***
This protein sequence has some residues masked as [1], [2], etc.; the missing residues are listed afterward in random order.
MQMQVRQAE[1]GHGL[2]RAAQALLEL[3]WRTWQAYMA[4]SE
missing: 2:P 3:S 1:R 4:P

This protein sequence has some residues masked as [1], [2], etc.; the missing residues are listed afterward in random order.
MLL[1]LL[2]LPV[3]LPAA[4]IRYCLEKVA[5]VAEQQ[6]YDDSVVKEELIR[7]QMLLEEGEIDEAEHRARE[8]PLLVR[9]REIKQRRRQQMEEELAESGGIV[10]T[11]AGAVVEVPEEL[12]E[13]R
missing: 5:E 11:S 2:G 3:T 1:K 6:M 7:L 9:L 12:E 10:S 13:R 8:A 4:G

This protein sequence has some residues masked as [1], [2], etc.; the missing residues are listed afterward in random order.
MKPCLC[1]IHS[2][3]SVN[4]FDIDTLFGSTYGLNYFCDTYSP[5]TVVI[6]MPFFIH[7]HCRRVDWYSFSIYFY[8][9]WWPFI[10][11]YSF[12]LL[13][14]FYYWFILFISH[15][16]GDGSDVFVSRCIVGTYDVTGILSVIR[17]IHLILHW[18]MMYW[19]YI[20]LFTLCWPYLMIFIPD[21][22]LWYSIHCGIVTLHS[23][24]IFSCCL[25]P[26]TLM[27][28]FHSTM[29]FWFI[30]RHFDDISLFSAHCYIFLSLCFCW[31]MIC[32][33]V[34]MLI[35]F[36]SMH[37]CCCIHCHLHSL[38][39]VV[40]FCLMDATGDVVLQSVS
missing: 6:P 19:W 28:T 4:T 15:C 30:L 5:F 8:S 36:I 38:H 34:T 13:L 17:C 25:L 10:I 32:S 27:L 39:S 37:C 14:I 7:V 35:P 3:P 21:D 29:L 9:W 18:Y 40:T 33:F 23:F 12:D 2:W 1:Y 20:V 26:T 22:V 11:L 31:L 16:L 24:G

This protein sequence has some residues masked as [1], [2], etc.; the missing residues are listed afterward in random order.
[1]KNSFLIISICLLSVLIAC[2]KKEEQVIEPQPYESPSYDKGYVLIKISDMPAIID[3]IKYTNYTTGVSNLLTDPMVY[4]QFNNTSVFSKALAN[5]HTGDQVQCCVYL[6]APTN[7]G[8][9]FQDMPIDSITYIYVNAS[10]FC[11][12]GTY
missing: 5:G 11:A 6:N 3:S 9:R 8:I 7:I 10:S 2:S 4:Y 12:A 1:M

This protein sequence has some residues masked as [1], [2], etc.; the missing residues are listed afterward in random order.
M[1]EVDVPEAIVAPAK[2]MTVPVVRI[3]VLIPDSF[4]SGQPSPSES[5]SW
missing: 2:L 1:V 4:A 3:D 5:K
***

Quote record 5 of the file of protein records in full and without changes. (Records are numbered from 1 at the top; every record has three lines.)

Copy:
This protein sequence has some residues masked as [1], [2], etc.; the missing residues are listed afterward in random order.
M[1]EVDVPEAIVAPAK[2]MTVPVVRI[3]VLIPDSF[4]SGQPSPSES[5]SW
missing: 2:L 1:V 4:A 3:D 5:K